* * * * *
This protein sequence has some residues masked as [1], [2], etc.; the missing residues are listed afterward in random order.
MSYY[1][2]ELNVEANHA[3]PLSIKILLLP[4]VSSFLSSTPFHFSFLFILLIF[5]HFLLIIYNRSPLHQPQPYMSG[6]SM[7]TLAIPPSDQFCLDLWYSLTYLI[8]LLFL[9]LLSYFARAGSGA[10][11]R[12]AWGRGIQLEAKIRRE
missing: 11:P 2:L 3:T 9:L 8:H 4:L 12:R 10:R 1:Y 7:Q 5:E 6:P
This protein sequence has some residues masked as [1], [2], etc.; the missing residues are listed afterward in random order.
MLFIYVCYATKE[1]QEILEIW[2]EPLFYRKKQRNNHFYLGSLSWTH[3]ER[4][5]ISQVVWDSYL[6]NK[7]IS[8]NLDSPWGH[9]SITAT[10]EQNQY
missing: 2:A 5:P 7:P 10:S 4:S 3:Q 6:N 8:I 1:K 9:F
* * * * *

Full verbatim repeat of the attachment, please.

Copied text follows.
This protein sequence has some residues masked as [1], [2], etc.; the missing residues are listed afterward in random order.
MSYY[1][2]ELNVEANHA[3]PLSIKILLLP[4]VSSFLSSTPFHFSFLFILLIF[5]HFLLIIYNRSPLHQPQPYMSG[6]SM[7]TLAIPPSDQFCLDLWYSLTYLI[8]LLFL[9]LLSYFARAGSGA[10][11]R[12]AWGRGIQLEAKIRRE
missing: 11:P 2:L 3:T 9:L 8:H 4:L 12:R 10:R 1:Y 7:Q 5:E 6:P
This protein sequence has some residues masked as [1], [2], etc.; the missing residues are listed afterward in random order.
MLFIYVCYATKE[1]QEILEIW[2]EPLFYRKKQRNNHFYLGSLSWTH[3]ER[4][5]ISQVVWDSYL[6]NK[7]IS[8]NLDSPWGH[9]SITAT[10]EQNQY
missing: 2:A 5:P 7:P 10:S 4:S 3:Q 6:N 8:I 1:K 9:F